The past month has seen a growing number of US politicians and legislators crying foul at the practice of inverting. President Obama has described inverters as “fleeing the country to get out of paying taxes”, while Jacob Lew, US Treasury Secretary, has called for a greater sense of “economic patriotism”. Democrats are more adamant about curbing the restructuring technique immediately, while Republicans, for the most part, want to see action under the umbrella of comprehensive tax reform. Sander Levin, his brother Carl, and Ron Wyden, Senate Finance Committee chairman, are among those to have proposed specific anti-inversion legislation, including legislation that would have retrospective effect to May 8 2014. Efforts to reform the US tax code indicate the crawling pace of change on Capitol Hill, but there is no denying there is a narrowing window of opportunity for taxpayers already looking at restructuring, or considering a merger or acquisition, to think about inverting.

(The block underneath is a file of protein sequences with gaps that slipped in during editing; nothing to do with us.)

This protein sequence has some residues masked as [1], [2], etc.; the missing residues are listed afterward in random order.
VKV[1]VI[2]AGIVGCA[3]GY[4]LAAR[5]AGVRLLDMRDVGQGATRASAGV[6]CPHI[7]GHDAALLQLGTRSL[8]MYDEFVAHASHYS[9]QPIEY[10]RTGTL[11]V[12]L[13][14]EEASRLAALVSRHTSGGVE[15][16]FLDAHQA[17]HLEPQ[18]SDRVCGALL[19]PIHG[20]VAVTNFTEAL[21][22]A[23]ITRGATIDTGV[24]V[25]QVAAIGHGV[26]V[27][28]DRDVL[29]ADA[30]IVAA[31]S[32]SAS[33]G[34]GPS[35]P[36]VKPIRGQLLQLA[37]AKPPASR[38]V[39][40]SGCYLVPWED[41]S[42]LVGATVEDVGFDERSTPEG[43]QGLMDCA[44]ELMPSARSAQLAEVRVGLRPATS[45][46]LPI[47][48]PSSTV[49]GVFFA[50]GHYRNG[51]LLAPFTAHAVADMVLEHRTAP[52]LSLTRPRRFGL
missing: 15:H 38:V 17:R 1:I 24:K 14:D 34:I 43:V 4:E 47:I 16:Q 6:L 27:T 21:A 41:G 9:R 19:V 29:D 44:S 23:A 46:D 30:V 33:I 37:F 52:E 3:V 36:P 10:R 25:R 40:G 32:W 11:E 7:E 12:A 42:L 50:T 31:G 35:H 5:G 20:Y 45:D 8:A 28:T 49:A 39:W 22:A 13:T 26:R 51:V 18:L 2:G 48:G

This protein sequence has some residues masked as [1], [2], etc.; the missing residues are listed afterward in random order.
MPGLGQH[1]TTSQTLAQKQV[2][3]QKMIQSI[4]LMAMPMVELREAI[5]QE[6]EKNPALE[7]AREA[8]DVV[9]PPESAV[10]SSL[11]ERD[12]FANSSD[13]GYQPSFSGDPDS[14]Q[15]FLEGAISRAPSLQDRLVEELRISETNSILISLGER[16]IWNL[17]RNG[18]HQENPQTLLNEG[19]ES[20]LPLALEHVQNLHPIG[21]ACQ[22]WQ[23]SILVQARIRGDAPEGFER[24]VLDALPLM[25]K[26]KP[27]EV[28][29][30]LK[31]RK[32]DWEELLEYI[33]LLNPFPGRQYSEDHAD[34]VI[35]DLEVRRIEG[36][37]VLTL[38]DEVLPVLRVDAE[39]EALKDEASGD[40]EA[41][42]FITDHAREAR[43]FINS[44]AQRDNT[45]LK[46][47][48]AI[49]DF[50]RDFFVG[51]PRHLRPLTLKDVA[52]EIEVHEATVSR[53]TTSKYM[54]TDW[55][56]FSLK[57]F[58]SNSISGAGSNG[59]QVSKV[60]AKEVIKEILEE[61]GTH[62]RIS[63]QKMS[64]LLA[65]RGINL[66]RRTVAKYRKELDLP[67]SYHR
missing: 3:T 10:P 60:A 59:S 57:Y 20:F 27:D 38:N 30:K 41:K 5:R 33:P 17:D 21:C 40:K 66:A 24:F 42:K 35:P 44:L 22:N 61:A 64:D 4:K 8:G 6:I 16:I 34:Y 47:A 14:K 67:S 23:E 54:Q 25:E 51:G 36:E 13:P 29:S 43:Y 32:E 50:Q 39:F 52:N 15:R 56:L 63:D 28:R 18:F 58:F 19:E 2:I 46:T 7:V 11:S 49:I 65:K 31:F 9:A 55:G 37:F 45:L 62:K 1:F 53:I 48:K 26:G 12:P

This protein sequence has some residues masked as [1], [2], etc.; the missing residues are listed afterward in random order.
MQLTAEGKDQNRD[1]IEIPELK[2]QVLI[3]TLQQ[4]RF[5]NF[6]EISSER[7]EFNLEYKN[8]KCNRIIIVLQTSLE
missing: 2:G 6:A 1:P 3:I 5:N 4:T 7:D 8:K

Check out our infographic on page 5 to see how pharmaceuticals companies are leading the inversions charge, and review our insights as to which company in the sector could be next to invert.Tweet this #inversionsITR LinkedIn group
July 18 2014
July 4 2014
July 18 2014
|Download this special report as a PDF|
- Inversions: The trend turning transactional tax planning upside down
- US lawmakers call for greater economic patriotism as inversions continue
- Controversial inversions driven by lack of US tax reform
- AstraZeneca's Ian Brimicombe discusses its global transfer pricing strategy
- Pharma and Irish inversions: Increasing your share price
- Why do publicly-traded companies like Ireland?
- Anti-inversion Bills and inbound acquisitions
- New Treasury regulations could affect foreign acquisitions of US corporations
- UK: Moving up the chain as the first choice for tax residency
- Pfizer and AstraZeneca go separate ways...for now
© 2019 Euromoney Institutional Investor PLC. For help please see our FAQ.